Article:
The Battery500 Consortium has been awarded $75 million—or $15 million each year over the next five years subject to appropriations—for a second phase of research.
Announced in 2016, the Battery500 consortium, led by the US Department of Energy (DOE) Pacific Northwest National Laboratory (PNNL), is working to to develop next-generation Li-metal anode cells delivering up to 500 Wh/kg. (Earlier post.)
Since the consortium’s launch, the team has made significant strides in battery research and development. This progress includes the identification and quantification of cell failure processes, improvement of electrode materials, creation of novel electrolytes, development of innovative electrode architectures and cell designs, and creation of new testing procedures and protocols.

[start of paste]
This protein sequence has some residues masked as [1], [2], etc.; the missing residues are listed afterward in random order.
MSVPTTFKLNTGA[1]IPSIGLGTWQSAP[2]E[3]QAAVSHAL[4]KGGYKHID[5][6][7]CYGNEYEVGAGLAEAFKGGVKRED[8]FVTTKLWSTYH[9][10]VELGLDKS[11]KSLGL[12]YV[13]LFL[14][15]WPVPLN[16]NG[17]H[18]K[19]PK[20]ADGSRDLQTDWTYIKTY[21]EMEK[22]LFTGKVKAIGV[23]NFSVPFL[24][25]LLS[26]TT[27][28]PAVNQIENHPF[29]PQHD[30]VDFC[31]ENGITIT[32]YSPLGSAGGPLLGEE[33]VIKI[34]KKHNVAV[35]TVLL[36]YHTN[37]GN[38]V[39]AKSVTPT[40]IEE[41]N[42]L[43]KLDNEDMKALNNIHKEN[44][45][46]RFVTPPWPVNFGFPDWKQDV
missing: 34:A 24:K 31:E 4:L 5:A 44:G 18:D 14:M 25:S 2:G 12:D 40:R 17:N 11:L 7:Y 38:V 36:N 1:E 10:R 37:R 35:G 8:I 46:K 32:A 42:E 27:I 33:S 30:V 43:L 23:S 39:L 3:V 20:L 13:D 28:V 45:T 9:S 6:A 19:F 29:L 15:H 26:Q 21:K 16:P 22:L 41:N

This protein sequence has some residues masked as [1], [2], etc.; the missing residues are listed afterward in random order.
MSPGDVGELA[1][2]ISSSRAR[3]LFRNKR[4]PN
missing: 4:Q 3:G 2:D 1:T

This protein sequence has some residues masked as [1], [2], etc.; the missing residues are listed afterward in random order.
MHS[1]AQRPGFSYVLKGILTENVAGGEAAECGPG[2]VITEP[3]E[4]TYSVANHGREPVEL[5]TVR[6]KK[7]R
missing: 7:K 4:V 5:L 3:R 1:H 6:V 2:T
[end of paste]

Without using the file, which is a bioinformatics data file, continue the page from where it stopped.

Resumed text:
This research is leading to a significant increase of the cycling life of high-energy rechargeable lithium batteries.
The new funding, provided by the Department of Energy’s Vehicle Technologies Office (VTO), is part of $209 million awarded by VTO for advancing electric vehicles, batteries, and connected vehicles (earlier post).
Beyond PNNL, collaborators continuing from Phase 1 are Brookhaven National Laboratory, Idaho National Laboratory, SLAC National Accelerator Laboratory, Binghamton University, the University of Texas at Austin, Stanford University, the University of California at San Diego, and the University of Washington.
Tapped to join Phase 2 are scientists from Texas A&M University, Penn State University, the University of Pittsburgh, the University of Maryland, and General Motors.
In the new phase, the Battery500 Consortium team will continue to develop robust high-energy batteries with a specific energy up to 500 Wh/kg to meet Department of Energy performance and cost goals.